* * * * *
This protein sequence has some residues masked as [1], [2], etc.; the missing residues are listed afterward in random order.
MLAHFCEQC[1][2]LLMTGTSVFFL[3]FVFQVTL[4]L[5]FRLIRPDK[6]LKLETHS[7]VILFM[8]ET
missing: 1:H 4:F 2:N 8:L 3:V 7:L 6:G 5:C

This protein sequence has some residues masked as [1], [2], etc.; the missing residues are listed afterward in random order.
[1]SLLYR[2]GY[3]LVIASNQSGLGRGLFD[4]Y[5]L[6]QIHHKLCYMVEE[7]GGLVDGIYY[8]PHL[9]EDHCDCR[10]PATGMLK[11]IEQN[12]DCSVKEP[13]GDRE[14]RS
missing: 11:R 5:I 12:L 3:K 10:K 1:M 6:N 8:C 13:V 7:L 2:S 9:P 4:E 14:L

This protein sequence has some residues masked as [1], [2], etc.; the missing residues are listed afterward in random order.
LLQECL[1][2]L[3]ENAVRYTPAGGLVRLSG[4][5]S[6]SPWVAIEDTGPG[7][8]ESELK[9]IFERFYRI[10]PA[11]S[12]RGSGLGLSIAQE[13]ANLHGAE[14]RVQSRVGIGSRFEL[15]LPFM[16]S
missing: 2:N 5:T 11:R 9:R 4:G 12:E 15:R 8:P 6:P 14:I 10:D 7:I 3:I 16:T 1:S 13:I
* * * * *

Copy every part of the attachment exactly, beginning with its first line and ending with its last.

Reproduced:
This protein sequence has some residues masked as [1], [2], etc.; the missing residues are listed afterward in random order.
MLAHFCEQC[1][2]LLMTGTSVFFL[3]FVFQVTL[4]L[5]FRLIRPDK[6]LKLETHS[7]VILFM[8]ET
missing: 1:H 4:F 2:N 8:L 3:V 7:L 6:G 5:C

This protein sequence has some residues masked as [1], [2], etc.; the missing residues are listed afterward in random order.
[1]SLLYR[2]GY[3]LVIASNQSGLGRGLFD[4]Y[5]L[6]QIHHKLCYMVEE[7]GGLVDGIYY[8]PHL[9]EDHCDCR[10]PATGMLK[11]IEQN[12]DCSVKEP[13]GDRE[14]RS
missing: 11:R 5:I 12:L 3:K 10:K 1:M 6:N 8:C 13:V 7:L 2:S 9:P 4:E 14:L

This protein sequence has some residues masked as [1], [2], etc.; the missing residues are listed afterward in random order.
LLQECL[1][2]L[3]ENAVRYTPAGGLVRLSG[4][5]S[6]SPWVAIEDTGPG[7][8]ESELK[9]IFERFYRI[10]PA[11]S[12]RGSGLGLSIAQE[13]ANLHGAE[14]RVQSRVGIGSRFEL[15]LPFM[16]S
missing: 2:N 5:T 11:R 9:R 4:G 12:E 15:R 8:P 6:P 14:I 10:D 7:I 3:I 16:T 1:S 13:I